Anyone who lives, shops or works, in downtown Port Perry, certainly knows Wagg Funeral home and its owner, Myles O’Riordan.
Myles was elected President of the Ontario Funeral Services Association in 2010, a position which put him at the head of an organization, made up of 235 funeral homes as members.
The funeral home business is not something Myles had intended to be involved with. In fact, in his high school years, Myles had his heart set on electronic technology. Myles, whose father worked for Christie’s bread company, was born in Toronto, but grew up in Aurora. During his high school years he had several part time jobs, working at dry cleaners, gas stations, Canadian Tire, and the Beer store.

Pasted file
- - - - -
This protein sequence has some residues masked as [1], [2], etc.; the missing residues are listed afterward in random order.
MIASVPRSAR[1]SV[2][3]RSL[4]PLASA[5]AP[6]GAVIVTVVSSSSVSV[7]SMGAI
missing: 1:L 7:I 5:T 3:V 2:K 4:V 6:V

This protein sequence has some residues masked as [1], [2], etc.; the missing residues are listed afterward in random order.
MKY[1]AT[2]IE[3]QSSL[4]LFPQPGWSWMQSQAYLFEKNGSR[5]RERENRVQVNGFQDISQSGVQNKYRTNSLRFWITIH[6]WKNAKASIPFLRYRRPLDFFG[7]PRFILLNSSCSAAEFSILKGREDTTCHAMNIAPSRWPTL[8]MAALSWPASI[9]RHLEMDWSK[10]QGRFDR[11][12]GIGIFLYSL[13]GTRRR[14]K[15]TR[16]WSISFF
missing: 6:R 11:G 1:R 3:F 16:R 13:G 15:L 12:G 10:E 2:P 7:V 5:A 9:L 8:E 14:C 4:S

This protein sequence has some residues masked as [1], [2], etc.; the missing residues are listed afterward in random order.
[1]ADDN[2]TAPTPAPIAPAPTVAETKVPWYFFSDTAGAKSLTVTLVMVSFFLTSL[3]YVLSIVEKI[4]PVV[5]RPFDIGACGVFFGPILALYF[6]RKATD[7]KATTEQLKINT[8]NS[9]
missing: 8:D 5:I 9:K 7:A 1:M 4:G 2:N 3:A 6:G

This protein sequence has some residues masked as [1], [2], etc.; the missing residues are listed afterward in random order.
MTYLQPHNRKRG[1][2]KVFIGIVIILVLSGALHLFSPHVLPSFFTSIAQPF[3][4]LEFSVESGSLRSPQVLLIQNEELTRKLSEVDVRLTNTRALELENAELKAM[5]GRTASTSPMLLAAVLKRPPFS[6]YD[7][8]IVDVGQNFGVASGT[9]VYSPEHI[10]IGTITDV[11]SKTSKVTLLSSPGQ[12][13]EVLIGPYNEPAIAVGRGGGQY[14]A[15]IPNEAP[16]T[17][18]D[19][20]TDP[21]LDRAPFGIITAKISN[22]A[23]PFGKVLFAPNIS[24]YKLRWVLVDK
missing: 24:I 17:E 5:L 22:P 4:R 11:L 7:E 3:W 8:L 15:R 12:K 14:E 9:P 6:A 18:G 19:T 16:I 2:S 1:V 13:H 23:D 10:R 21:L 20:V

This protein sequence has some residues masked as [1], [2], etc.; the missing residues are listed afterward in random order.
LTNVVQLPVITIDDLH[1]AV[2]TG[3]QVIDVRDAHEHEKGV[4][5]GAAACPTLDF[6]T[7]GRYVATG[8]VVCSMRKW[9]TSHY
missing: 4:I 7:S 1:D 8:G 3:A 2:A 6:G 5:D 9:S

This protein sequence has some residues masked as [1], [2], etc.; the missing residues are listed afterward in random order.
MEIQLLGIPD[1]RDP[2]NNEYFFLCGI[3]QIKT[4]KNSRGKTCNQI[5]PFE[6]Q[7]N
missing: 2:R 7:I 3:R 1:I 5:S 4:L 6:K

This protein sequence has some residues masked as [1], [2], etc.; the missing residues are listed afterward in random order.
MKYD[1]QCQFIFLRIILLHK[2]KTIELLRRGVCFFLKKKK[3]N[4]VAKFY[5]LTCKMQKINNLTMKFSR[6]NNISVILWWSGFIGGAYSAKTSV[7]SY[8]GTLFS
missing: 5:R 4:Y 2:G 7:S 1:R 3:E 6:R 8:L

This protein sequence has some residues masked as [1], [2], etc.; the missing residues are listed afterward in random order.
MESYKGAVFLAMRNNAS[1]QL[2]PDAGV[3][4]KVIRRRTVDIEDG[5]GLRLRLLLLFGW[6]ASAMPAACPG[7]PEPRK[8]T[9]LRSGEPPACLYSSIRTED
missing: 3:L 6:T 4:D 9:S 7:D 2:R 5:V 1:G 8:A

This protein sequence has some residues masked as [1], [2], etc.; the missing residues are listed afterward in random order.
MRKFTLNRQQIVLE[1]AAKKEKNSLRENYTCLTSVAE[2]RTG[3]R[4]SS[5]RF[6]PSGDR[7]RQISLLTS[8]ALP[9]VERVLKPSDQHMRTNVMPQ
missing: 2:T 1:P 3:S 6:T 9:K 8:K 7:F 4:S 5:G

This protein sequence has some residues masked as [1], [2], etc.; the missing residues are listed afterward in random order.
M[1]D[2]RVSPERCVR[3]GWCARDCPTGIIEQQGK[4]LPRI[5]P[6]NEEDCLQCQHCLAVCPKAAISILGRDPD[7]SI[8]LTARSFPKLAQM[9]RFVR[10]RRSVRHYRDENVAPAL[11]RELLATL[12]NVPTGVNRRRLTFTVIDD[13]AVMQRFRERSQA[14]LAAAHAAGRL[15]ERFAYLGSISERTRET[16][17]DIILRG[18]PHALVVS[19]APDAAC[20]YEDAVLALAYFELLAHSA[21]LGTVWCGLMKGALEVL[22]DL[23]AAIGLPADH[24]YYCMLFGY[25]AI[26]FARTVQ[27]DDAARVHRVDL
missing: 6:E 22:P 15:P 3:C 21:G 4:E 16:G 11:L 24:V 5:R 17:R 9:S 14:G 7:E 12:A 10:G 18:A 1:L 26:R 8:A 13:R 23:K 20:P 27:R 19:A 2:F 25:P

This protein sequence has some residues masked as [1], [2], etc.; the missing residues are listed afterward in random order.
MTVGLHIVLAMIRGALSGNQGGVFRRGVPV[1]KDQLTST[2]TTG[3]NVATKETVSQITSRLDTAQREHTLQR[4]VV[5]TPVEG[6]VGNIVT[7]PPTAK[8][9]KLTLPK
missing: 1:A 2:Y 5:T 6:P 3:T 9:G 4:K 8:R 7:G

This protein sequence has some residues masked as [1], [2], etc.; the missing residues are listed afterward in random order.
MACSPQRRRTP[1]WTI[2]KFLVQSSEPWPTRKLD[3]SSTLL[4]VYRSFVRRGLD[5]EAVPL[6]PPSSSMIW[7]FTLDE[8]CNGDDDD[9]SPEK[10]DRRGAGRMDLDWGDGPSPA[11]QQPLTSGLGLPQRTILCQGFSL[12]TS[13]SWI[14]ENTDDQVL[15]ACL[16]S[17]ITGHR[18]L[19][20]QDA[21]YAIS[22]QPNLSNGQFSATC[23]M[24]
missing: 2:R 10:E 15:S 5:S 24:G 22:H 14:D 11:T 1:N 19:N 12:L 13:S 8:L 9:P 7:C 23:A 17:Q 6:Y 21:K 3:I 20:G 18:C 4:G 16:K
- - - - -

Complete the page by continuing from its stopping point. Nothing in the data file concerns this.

Myles’ childhood had its hurdles. When he was 10 years old his brother Rory passed away, and at 15 his father died, leaving Myles, his two sisters and his mother all alone. After his first year of Electronics, an opening came up in the Funeral Services Education at Humber College, and Myles thought it might be interesting.
He persevered with it, and found the topic fascinating. His marks were very good, and he was asked to intern at Marshall Funeral Home in Richmond Hill. After the apprenticeship was completed, Myles stayed on with Marshall for another six years, but wanted to explore life in the big city. He worked for two years in Toronto.
An opportunity arose in Port Perry when Harold Wagg wanted to retire. Myles jumped at the chance, and with financial help from his mother, he purchased the business. “I thought about changing the name,” he explained. “But no one knew O’Riordan. In fact, many people can’t even pronounce it,” he chuckled.